According to the well-known Israeli expression, “It’s better to be smart than right.” That is, better to get what you want than to stand on your principles.
In the human rights context, however, this expression has only limited applicability. It is certainly useful to think strategically about how Israeli human rights groups might be more effective, and how they might shift public opinion toward greater support for their work.
However, there is a limit to how “smart” we human rights activists can be, when it’s our duty to say what we think is right.
Human rights organizations invariably defend the weak and marginalized, and are often vilified for so doing. It is rare, however, that a human rights organization is devoted to defending what many perceive as the enemy in national conflict. Such is the case with Israeli organizations addressing human rights in the Palestinian territories under military occupation. It is understandable that in such a situation, human rights organizations are targets of hostility from large sectors of Jewish-Israeli society.
This anger towards Israeli human rights groups is not new; we take it for granted, considering it an occupational hazard. Over the years, Israeli columnists have denounced us for aiding and abetting terrorists, civil society groups have tried to discredit our research and impugn our motives, and rightwing politicians have proposed legislation to restrict our activities.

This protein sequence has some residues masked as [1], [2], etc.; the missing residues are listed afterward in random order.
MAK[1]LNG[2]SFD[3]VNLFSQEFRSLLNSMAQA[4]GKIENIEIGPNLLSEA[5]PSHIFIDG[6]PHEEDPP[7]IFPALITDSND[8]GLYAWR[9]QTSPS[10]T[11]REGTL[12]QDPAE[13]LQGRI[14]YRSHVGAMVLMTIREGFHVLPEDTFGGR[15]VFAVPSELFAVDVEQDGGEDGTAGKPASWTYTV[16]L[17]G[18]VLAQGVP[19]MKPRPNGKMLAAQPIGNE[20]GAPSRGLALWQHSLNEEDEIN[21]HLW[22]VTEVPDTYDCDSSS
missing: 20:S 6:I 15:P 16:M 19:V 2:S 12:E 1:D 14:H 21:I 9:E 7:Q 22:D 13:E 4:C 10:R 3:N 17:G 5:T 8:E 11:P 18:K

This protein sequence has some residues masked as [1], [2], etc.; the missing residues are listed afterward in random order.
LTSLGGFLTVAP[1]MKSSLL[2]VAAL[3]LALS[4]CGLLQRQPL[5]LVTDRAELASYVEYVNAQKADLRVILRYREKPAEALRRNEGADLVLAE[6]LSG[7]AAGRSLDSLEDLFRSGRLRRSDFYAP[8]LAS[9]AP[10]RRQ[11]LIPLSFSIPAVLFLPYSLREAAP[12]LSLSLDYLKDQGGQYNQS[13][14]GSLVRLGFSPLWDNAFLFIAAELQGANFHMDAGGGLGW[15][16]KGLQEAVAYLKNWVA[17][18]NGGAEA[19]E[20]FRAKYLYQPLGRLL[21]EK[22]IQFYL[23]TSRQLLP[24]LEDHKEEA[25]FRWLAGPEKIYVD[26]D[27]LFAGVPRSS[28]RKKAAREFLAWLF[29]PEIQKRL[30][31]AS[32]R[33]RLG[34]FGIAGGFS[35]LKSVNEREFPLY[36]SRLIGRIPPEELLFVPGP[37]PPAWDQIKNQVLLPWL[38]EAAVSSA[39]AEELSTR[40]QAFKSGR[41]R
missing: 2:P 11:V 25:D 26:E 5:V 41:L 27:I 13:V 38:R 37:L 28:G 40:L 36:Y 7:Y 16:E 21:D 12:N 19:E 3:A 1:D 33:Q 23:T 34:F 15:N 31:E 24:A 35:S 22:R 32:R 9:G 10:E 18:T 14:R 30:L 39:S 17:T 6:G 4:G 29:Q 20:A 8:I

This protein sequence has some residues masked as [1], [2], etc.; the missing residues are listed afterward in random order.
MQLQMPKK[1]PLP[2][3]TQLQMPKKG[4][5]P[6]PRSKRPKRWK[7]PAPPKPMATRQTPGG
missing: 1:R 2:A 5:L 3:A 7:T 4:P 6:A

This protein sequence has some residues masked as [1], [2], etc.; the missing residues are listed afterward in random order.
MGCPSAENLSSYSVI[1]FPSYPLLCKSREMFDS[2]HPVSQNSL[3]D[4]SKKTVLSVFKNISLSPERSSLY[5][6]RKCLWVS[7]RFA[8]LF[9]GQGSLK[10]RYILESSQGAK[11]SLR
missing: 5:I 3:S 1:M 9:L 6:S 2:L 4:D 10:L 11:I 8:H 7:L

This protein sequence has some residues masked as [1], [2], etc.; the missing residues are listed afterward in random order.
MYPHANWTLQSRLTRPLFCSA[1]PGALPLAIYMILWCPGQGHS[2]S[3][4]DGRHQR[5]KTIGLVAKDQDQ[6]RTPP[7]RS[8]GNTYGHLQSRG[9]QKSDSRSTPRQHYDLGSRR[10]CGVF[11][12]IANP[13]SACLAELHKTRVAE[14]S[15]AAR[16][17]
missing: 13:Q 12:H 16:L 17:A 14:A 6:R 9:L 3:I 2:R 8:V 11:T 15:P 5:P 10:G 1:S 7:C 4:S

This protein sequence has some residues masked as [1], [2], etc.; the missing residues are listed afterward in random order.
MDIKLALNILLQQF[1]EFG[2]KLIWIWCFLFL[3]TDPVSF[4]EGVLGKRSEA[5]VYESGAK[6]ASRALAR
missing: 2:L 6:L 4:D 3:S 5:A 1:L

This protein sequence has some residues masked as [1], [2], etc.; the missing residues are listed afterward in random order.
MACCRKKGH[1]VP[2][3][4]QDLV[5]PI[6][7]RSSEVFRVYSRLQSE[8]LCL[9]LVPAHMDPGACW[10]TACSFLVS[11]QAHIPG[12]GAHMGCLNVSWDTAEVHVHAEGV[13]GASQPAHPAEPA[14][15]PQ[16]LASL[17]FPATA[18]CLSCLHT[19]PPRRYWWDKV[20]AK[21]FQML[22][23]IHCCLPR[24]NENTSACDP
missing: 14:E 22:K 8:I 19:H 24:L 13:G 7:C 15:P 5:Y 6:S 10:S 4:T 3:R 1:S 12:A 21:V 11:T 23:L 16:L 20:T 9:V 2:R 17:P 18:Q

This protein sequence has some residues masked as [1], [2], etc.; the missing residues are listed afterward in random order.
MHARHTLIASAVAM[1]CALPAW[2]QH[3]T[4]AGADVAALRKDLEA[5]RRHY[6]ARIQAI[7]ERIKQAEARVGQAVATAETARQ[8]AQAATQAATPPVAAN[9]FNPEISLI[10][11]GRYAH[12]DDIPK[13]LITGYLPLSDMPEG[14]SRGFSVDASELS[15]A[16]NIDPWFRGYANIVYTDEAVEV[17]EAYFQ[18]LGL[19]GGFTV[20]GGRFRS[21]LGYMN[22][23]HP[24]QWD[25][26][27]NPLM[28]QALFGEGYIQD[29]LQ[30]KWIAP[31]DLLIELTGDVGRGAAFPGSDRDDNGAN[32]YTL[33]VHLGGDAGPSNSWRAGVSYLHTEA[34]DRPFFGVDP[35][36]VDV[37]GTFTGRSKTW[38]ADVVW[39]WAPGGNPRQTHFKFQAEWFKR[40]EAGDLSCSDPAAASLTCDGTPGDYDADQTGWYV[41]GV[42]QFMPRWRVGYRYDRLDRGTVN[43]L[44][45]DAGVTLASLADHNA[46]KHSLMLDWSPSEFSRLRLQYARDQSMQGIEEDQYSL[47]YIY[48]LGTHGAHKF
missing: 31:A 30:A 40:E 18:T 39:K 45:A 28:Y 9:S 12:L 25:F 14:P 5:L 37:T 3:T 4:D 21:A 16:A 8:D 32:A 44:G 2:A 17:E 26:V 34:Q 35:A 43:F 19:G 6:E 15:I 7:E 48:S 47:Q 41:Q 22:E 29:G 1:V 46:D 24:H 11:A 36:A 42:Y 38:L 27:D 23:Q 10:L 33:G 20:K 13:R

This month, the Israel-Palestine conflict has again deteriorated into a full-blown war, albeit one that is highly asymmetrical, and Israeli nationalist hostility has increased dramatically. Much of this is directed towards Israel’s Arab citizens, who are suffering physical assault, threats and other forms of intimidation. Nationalists have also attacked left-wing and anti-war demonstrators - Jews and Arabs alike - and have threatened human rights activists.
It is too early to tell whether the events of the past few weeks signal a qualitative deterioration, or merely more of the same racism and intolerance we know only too well. In either case, the public atmosphere in Israel is worrisome, and must be addressed. Human rights organizations have been pondering for years how we might better engage the Israeli public with our message. Alongside advocacy to promote specific policy changes, many organizations have increasingly devoted resources to public engagement. We all have Facebook pages and Twitter accounts, we write op-eds in the press, and we appear on every talk show that will have us. We speak in schools and universities, and offer the public tours to see the reality of occupation firsthand.
I believe these efforts are important. People need to hear and engage with our message, to see the human face of the suffering Israeli policies cause, to understand that there is an alternative to the racism and jingoism that is so pervasive. In our current reality, however, it is unlikely that these efforts will shift significant numbers of Jewish Israelis to join the ranks of human rights defenders.